Number Theory

Number theory is as old as human thought, if not older. The ancient civilizations were preoccupied with many fundamental questions of number theory. Rightly so. Civilization as we know it today would not be if it were not for the concept of zero, for example. Indeed many of the unsolved problems of number theory have the fertile quality of generating new fundamental concepts of mathematics. Over the centuries, this discipline has grown into a mighty banyan tree with extensive branches into other areas of mathematics: algebraic geometry, representation theory, group theory, harmonic analysis, theoretical physics and computer algorithms to name only a few.


The group at McGill, consisting of Henri Darmon, Eyal Goren, Jayce Getz, Heekyoung Hahn and John Labute  has been focusing on arithmetic algebraic geometry and number theory with special emphasis on elliptic curves, L-functions, Shimura varieties and automorphic forms. The McGill group is part of an active Montreal-wide number theory network which organises, among other scientific activities, the world-famous Quebec-Vermont Number Theory Seminar. This seminar brings together all the members of the Montreal number theory community, as well as members of Université Laval and the University of Vermont. This number theory seminar also enjoys the active participation of some of the leading figures who come to Montreal on a regular basis and give short courses suitable for graduate students. Centre Interuniversitare en Calcul Mathématique et Algébrique (CICMA) is the basis of the number theory seminar. As such, course notes and research papers (in preprint form) are produced and circulated on a regular basis by the participants. Students at McGill can take advantage of the expertise grouped around CICMA and conduct research under the supervision of any of its members.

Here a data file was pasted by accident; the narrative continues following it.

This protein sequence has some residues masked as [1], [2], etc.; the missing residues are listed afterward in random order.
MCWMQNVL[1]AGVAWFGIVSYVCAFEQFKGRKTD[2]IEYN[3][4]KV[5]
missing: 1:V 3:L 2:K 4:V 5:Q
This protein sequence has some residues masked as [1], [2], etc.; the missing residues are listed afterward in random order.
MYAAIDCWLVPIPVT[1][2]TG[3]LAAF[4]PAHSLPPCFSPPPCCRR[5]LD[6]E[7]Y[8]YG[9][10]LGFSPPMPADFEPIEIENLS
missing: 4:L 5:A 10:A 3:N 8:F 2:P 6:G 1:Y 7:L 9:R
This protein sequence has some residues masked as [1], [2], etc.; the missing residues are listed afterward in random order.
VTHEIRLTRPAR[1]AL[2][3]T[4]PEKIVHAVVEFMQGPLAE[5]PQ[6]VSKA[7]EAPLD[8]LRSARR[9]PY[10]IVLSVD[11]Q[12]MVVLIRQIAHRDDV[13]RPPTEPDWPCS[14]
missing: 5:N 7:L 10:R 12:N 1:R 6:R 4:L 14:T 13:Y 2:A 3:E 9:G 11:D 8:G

The number theory group teaches on a regular basis fundamental courses in number theory, algebra and algebraic geometry. Topics include: Elliptic curves, Riemann surfaces and theta functions, introductory number theory, algebraic number theory, analytic number theory, Introduction to algebraic geometry, modular forms, cyclotomic fields. In addition special courses may be offered depending on the interests of students. In recent years this included courses on Hilbert modular forms and varieties, Modular forms and the Birch-Swinnerton Dyer conjecture, Cryptography, Vector bundles on curves.


Students specializing in number theory are expected to fulfil first the basic requirements in algebra and analysis. Each year, advanced graduate courses are given both at McGill and Concordia. Students would be expected to enrol in these courses as well as participate in the number theory seminar. These courses and seminars are a source of possible topics for graduate research. They also provide interaction with some of the leading researchers in the field. One expects that the Masters program will normally take a maximum of two years to complete whereas the PhD program should not take more than four years to complete.

Last edited by on Wed, 01/12/2011 - 13:44